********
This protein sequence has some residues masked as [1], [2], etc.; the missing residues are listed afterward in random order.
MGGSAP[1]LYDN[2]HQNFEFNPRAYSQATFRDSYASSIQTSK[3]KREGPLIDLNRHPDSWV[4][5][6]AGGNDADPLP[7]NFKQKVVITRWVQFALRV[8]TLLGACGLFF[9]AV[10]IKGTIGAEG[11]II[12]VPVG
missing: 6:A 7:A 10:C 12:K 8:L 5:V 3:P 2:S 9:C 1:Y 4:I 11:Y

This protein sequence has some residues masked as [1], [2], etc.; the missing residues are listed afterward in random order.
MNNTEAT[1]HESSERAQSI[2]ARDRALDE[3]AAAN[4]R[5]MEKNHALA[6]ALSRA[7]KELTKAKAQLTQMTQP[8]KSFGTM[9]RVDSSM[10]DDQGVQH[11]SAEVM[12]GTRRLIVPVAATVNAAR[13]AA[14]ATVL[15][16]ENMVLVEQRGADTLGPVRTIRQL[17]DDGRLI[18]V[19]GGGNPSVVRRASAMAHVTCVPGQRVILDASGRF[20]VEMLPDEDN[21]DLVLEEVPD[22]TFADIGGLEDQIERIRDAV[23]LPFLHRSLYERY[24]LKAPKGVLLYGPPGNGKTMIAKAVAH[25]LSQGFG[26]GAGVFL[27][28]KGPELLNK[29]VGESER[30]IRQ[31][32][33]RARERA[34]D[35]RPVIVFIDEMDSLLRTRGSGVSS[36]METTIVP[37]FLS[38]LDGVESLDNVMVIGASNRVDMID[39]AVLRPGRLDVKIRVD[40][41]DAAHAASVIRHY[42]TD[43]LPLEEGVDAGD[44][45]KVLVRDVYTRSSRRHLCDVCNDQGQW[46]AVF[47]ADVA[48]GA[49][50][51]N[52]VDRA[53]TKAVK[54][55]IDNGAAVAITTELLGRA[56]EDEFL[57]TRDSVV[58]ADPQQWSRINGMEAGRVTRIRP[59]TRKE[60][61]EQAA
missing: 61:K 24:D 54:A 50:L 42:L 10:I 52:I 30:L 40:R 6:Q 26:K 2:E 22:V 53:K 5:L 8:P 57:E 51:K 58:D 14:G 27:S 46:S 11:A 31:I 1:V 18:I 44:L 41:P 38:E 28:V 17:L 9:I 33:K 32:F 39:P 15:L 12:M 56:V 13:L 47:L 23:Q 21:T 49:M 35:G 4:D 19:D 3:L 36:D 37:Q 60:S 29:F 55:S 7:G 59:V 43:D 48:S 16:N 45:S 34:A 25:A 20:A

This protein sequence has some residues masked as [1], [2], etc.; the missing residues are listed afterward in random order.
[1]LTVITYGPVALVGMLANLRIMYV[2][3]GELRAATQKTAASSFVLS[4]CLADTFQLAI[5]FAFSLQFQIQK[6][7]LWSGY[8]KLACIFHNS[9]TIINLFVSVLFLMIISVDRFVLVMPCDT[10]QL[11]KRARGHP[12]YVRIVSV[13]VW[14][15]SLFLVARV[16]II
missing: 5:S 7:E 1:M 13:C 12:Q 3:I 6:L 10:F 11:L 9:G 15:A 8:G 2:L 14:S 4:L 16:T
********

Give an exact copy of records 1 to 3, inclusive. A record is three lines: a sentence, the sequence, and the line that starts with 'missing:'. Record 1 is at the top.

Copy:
This protein sequence has some residues masked as [1], [2], etc.; the missing residues are listed afterward in random order.
MGGSAP[1]LYDN[2]HQNFEFNPRAYSQATFRDSYASSIQTSK[3]KREGPLIDLNRHPDSWV[4][5][6]AGGNDADPLP[7]NFKQKVVITRWVQFALRV[8]TLLGACGLFF[9]AV[10]IKGTIGAEG[11]II[12]VPVG
missing: 6:A 7:A 10:C 12:K 8:L 5:V 3:P 2:S 9:C 1:Y 4:I 11:Y

This protein sequence has some residues masked as [1], [2], etc.; the missing residues are listed afterward in random order.
MNNTEAT[1]HESSERAQSI[2]ARDRALDE[3]AAAN[4]R[5]MEKNHALA[6]ALSRA[7]KELTKAKAQLTQMTQP[8]KSFGTM[9]RVDSSM[10]DDQGVQH[11]SAEVM[12]GTRRLIVPVAATVNAAR[13]AA[14]ATVL[15][16]ENMVLVEQRGADTLGPVRTIRQL[17]DDGRLI[18]V[19]GGGNPSVVRRASAMAHVTCVPGQRVILDASGRF[20]VEMLPDEDN[21]DLVLEEVPD[22]TFADIGGLEDQIERIRDAV[23]LPFLHRSLYERY[24]LKAPKGVLLYGPPGNGKTMIAKAVAH[25]LSQGFG[26]GAGVFL[27][28]KGPELLNK[29]VGESER[30]IRQ[31][32][33]RARERA[34]D[35]RPVIVFIDEMDSLLRTRGSGVSS[36]METTIVP[37]FLS[38]LDGVESLDNVMVIGASNRVDMID[39]AVLRPGRLDVKIRVD[40][41]DAAHAASVIRHY[42]TD[43]LPLEEGVDAGD[44][45]KVLVRDVYTRSSRRHLCDVCNDQGQW[46]AVF[47]ADVA[48]GA[49][50][51]N[52]VDRA[53]TKAVK[54][55]IDNGAAVAITTELLGRA[56]EDEFL[57]TRDSVV[58]ADPQQWSRINGMEAGRVTRIRP[59]TRKE[60][61]EQAA
missing: 61:K 24:D 54:A 50:L 42:L 10:I 52:I 30:L 40:R 6:Q 26:K 2:E 22:V 53:K 5:L 8:P 57:E 51:K 58:D 14:G 27:S 46:S 11:A 31:I 1:V 18:I 44:L 41:P 38:E 28:V 17:L 9:I 33:K 32:F 39:P 15:L 12:M 56:V 13:L 47:L 23:Q 21:T 49:M 35:G 4:D 19:D 3:L 36:D 37:Q 60:S 29:F 55:S 7:G 59:V 43:D 48:S 16:N 45:S 34:A 25:A 20:A

This protein sequence has some residues masked as [1], [2], etc.; the missing residues are listed afterward in random order.
[1]LTVITYGPVALVGMLANLRIMYV[2][3]GELRAATQKTAASSFVLS[4]CLADTFQLAI[5]FAFSLQFQIQK[6][7]LWSGY[8]KLACIFHNS[9]TIINLFVSVLFLMIISVDRFVLVMPCDT[10]QL[11]KRARGHP[12]YVRIVSV[13]VW[14][15]SLFLVARV[16]II
missing: 5:S 7:E 1:M 13:C 12:Q 3:I 6:L 10:F 11:L 9:G 15:A 8:G 2:L 14:S 4:L 16:T